If you own a pet, chances are that you consider it a member of your family. But what happens to your furry or feathered friend if you die or become incapacitated? Unless you make specific arrangements for its care, your pet could wind up as one of the more than 500,000 animals killed in shelters and veterinary offices each year after their owners die.
But with some planning--whether through informal agreements with friends and family or more structured arrangements such as a pet trust or a prepaid-care program--you can ensure that your pet is well cared for when you are no longer able to do the caring. Read on for more information on how to set up a pet trust using the traditional form or the newer, simpler statutory trusts now available in a growing number of states. Other options for your loyal companion's continuing care include programs run by animal organizations, sanctuaries, and veterinary schools (see Alternatives to pet trusts).
New trust options
You can't leave your money to Fluffy or Fido directly--in part because pets are considered property in the eyes of the law--but you can use the legal instrument of a trust to arrange for your pet's support. The various types of pet trusts work the same way as those set up for a human: You name a trusted person or financial institution (the "trustee") who has the duty to follow your instructions for the care of your pet. The trustee delivers the pet to your designated caretaker, and the money is doled out to the caretaker according to the terms you specify in the trust.
Gerry W. Beyer, a professor at Texas Tech University School of Law, says that pet owners willing to spend the money have long had the option of creating a traditional pet trust. The heiress Doris Duke let a hefty amount of her estate go to the dogs, so to speak, with a $100,000 trust for the care and feeding of her canine.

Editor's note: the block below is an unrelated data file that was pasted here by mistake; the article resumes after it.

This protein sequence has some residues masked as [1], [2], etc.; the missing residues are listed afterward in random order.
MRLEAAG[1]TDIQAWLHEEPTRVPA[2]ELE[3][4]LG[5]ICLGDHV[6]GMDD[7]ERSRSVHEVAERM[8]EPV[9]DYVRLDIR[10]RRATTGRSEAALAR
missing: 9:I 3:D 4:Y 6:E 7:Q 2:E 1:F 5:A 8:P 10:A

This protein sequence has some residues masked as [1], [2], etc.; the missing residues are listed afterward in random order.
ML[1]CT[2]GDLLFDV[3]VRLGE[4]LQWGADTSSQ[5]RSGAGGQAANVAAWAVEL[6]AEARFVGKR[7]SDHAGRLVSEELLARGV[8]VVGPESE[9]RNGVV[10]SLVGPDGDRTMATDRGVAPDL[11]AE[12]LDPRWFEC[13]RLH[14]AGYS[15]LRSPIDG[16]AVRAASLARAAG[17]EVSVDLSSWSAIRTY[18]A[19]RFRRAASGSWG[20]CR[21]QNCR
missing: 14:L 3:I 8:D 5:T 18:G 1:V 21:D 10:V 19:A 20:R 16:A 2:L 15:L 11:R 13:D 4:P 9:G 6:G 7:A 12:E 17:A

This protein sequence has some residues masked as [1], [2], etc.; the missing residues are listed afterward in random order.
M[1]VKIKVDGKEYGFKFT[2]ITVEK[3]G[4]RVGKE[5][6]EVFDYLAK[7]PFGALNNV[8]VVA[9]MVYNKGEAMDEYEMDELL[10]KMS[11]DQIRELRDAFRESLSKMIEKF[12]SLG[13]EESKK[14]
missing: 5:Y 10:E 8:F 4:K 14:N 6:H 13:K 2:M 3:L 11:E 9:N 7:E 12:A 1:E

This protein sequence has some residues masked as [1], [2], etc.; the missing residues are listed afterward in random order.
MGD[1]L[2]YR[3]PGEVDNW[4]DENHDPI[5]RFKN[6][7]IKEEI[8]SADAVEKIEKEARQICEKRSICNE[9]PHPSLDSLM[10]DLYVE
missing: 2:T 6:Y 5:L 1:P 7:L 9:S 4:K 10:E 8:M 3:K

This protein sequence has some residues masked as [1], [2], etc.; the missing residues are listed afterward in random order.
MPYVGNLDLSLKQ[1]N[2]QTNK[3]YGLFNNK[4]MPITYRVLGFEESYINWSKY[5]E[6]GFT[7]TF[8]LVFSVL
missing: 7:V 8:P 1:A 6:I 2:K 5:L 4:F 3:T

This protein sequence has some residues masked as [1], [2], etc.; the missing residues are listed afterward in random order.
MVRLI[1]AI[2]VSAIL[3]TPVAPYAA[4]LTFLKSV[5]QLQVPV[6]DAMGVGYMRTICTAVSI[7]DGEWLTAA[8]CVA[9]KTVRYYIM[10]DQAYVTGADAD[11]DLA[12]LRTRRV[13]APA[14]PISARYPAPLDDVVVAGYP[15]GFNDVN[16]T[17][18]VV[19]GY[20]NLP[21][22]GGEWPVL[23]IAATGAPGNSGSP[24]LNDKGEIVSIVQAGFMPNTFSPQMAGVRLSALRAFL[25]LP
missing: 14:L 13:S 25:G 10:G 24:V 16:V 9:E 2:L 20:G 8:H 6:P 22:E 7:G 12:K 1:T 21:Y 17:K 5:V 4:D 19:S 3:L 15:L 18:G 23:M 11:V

Traditional pet trusts can be expensive and complicated to set up, Beyer says; the simplest ones usually cost at least $1,000. Much like a trust you'd set up for a child, which often lists conditions that must be met before any money is paid, a traditional pet trust lets you spell out exactly how you want your pet cared for, from its daily routines to its preferred brand of kibble.
How specific can you be? The singer Dusty Springfield reportedly left her cat, Nicholas, to a friend with the instructions that the kitty's bed be lined with her nightgown, that her recordings be played each night at his bedtime, and that he be fed his favorite imported baby food.
An alternative to the traditional pet trust is a statutory pet trust, now available in the District of Columbia and 37 states and pending in several more. These simple, legally enforceable trusts can be established for minimal cost, as little as $50 or $100, as part of your will.
"Statutory pet trusts are nice, even if you're leaving only a nominal amount of money, because this makes it easy for the lawyer--he doesn't have to draft a full trust," Beyer says. "You can put in just a line or two and have it be effective." Because state law "fills in the gaps" on such details as when the trust ends and how it is enforced, you need include only a simple provision in your will, such as, "I leave $1,500 in trust for the care of my cat, Milo."
A major drawback to establishing a pet trust in your will, called a testamentary trust, is that your trustee and designated caretaker must wait until the will goes through probate to receive the money, a process that can take several months for even the simplest estates. So if you take this approach, you'll need to arrange care for the interim. An alternative is to create a living trust, which does not have to go through probate so it can be implemented immediately.
Your attorney can draft a living trust, or you can work with a company like PetGuardian (www.petguardian.com), based in Los Gatos, Calif., which creates living pet trusts effective in any state for birds, cats, dogs, and horses. The program, which costs $500, includes a pet trust document and a cost analysis to determine how much money to set aside for care. The analysis takes into account food, veterinary care, and medications over the life expectancy of your pet, along with estimated expenses for burial or cremation.